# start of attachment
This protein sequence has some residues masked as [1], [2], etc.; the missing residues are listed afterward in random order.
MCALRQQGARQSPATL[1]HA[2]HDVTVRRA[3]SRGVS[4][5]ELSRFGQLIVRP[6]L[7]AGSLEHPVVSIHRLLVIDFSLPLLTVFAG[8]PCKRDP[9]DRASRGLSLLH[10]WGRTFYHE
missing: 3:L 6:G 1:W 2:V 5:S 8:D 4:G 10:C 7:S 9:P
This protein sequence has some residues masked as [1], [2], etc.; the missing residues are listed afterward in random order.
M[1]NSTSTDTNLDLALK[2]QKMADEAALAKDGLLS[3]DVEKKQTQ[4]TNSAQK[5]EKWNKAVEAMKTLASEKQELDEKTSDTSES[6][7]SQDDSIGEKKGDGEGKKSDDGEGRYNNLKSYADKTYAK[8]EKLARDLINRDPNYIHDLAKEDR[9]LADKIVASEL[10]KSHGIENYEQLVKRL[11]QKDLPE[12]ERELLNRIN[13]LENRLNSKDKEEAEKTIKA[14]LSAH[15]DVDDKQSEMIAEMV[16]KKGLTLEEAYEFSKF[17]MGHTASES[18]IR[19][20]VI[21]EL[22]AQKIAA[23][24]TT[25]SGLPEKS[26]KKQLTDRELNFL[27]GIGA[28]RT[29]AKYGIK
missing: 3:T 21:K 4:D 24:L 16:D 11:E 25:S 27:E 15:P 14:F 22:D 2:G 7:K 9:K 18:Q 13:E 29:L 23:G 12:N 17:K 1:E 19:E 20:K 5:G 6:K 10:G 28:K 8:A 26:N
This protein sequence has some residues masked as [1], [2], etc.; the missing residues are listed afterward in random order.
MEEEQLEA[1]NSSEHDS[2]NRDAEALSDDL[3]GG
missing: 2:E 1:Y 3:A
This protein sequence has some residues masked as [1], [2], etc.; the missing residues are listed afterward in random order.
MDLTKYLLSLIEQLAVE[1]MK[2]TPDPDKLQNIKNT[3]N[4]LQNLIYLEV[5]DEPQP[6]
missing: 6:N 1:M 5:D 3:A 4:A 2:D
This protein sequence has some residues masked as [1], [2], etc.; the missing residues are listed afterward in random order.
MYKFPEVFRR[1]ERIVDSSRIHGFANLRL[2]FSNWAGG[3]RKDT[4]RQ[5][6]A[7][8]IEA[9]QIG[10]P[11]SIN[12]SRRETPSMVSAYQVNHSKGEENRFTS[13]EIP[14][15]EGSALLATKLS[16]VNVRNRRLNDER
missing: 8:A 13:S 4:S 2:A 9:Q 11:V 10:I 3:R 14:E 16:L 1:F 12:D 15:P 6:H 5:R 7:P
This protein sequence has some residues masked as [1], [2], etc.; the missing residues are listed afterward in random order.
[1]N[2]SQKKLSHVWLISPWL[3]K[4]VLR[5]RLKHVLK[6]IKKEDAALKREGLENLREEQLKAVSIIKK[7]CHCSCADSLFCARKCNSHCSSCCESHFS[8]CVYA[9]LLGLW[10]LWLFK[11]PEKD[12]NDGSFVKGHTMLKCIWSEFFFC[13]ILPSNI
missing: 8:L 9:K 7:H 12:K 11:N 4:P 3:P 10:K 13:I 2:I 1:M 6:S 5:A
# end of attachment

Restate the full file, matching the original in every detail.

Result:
This protein sequence has some residues masked as [1], [2], etc.; the missing residues are listed afterward in random order.
MCALRQQGARQSPATL[1]HA[2]HDVTVRRA[3]SRGVS[4][5]ELSRFGQLIVRP[6]L[7]AGSLEHPVVSIHRLLVIDFSLPLLTVFAG[8]PCKRDP[9]DRASRGLSLLH[10]WGRTFYHE
missing: 3:L 6:G 1:W 2:V 5:S 8:D 4:G 10:C 7:S 9:P
This protein sequence has some residues masked as [1], [2], etc.; the missing residues are listed afterward in random order.
M[1]NSTSTDTNLDLALK[2]QKMADEAALAKDGLLS[3]DVEKKQTQ[4]TNSAQK[5]EKWNKAVEAMKTLASEKQELDEKTSDTSES[6][7]SQDDSIGEKKGDGEGKKSDDGEGRYNNLKSYADKTYAK[8]EKLARDLINRDPNYIHDLAKEDR[9]LADKIVASEL[10]KSHGIENYEQLVKRL[11]QKDLPE[12]ERELLNRIN[13]LENRLNSKDKEEAEKTIKA[14]LSAH[15]DVDDKQSEMIAEMV[16]KKGLTLEEAYEFSKF[17]MGHTASES[18]IR[19][20]VI[21]EL[22]AQKIAA[23][24]TT[25]SGLPEKS[26]KKQLTDRELNFL[27]GIGA[28]RT[29]AKYGIK
missing: 3:T 21:K 4:D 24:L 16:D 11:E 25:S 27:E 15:P 14:F 22:D 2:G 7:K 9:K 18:Q 13:E 29:L 23:G 12:N 17:K 1:E 19:E 20:K 5:G 6:K 10:G 28:K 8:A 26:N
This protein sequence has some residues masked as [1], [2], etc.; the missing residues are listed afterward in random order.
MEEEQLEA[1]NSSEHDS[2]NRDAEALSDDL[3]GG
missing: 2:E 1:Y 3:A
This protein sequence has some residues masked as [1], [2], etc.; the missing residues are listed afterward in random order.
MDLTKYLLSLIEQLAVE[1]MK[2]TPDPDKLQNIKNT[3]N[4]LQNLIYLEV[5]DEPQP[6]
missing: 6:N 1:M 5:D 3:A 4:A 2:D
This protein sequence has some residues masked as [1], [2], etc.; the missing residues are listed afterward in random order.
MYKFPEVFRR[1]ERIVDSSRIHGFANLRL[2]FSNWAGG[3]RKDT[4]RQ[5][6]A[7][8]IEA[9]QIG[10]P[11]SIN[12]SRRETPSMVSAYQVNHSKGEENRFTS[13]EIP[14][15]EGSALLATKLS[16]VNVRNRRLNDER
missing: 8:A 13:S 4:S 2:A 9:Q 11:V 10:I 3:R 14:E 16:L 1:F 12:D 15:P 6:H 5:R 7:P
This protein sequence has some residues masked as [1], [2], etc.; the missing residues are listed afterward in random order.
[1]N[2]SQKKLSHVWLISPWL[3]K[4]VLR[5]RLKHVLK[6]IKKEDAALKREGLENLREEQLKAVSIIKK[7]CHCSCADSLFCARKCNSHCSSCCESHFS[8]CVYA[9]LLGLW[10]LWLFK[11]PEKD[12]NDGSFVKGHTMLKCIWSEFFFC[13]ILPSNI
missing: 8:L 9:K 7:H 12:K 11:N 4:P 3:P 10:K 13:I 2:I 1:M 6:S 5:A